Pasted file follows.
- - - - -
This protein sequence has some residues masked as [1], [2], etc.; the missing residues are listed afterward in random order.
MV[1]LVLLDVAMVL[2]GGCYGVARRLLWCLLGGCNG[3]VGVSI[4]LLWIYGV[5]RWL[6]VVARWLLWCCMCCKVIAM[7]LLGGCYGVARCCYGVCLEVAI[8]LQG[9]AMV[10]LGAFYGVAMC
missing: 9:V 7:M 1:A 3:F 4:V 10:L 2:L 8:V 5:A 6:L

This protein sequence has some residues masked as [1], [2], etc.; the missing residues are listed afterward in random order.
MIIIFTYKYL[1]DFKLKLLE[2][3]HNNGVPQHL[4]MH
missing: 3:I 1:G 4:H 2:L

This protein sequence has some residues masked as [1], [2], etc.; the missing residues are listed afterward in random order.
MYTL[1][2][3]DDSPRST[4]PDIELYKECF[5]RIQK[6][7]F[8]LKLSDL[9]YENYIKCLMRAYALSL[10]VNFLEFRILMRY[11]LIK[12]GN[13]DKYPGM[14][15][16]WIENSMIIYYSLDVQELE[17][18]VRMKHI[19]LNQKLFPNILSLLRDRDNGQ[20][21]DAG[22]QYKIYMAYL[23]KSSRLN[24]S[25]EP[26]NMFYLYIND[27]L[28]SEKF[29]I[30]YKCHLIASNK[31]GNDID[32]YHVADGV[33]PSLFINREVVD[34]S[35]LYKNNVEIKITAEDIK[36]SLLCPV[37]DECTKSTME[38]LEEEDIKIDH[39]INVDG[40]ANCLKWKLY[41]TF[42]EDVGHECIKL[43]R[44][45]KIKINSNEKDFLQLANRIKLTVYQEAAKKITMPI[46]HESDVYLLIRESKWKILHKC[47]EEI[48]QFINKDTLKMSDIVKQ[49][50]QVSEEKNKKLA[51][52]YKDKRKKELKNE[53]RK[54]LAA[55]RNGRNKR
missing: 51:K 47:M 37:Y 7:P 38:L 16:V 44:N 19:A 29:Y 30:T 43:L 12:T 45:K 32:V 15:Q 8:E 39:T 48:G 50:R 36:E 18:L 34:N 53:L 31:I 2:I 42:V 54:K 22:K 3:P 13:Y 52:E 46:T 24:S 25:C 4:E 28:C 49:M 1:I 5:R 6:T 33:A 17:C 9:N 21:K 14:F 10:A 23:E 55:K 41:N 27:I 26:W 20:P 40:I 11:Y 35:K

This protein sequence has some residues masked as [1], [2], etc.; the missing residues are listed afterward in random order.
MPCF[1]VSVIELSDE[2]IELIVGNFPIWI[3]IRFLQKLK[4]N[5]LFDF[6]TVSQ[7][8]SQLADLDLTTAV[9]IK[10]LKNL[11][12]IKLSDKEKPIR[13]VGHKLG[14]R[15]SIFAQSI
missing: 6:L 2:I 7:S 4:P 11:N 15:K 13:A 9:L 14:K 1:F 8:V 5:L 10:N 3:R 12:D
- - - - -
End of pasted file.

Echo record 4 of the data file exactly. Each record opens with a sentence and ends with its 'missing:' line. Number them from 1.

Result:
This protein sequence has some residues masked as [1], [2], etc.; the missing residues are listed afterward in random order.
MPCF[1]VSVIELSDE[2]IELIVGNFPIWI[3]IRFLQKLK[4]N[5]LFDF[6]TVSQ[7][8]SQLADLDLTTAV[9]IK[10]LKNL[11][12]IKLSDKEKPIR[13]VGHKLG[14]R[15]SIFAQSI
missing: 6:L 2:I 7:S 4:P 11:N 15:K 13:A 9:L 14:K 1:F 8:V 5:L 10:N 3:R 12:D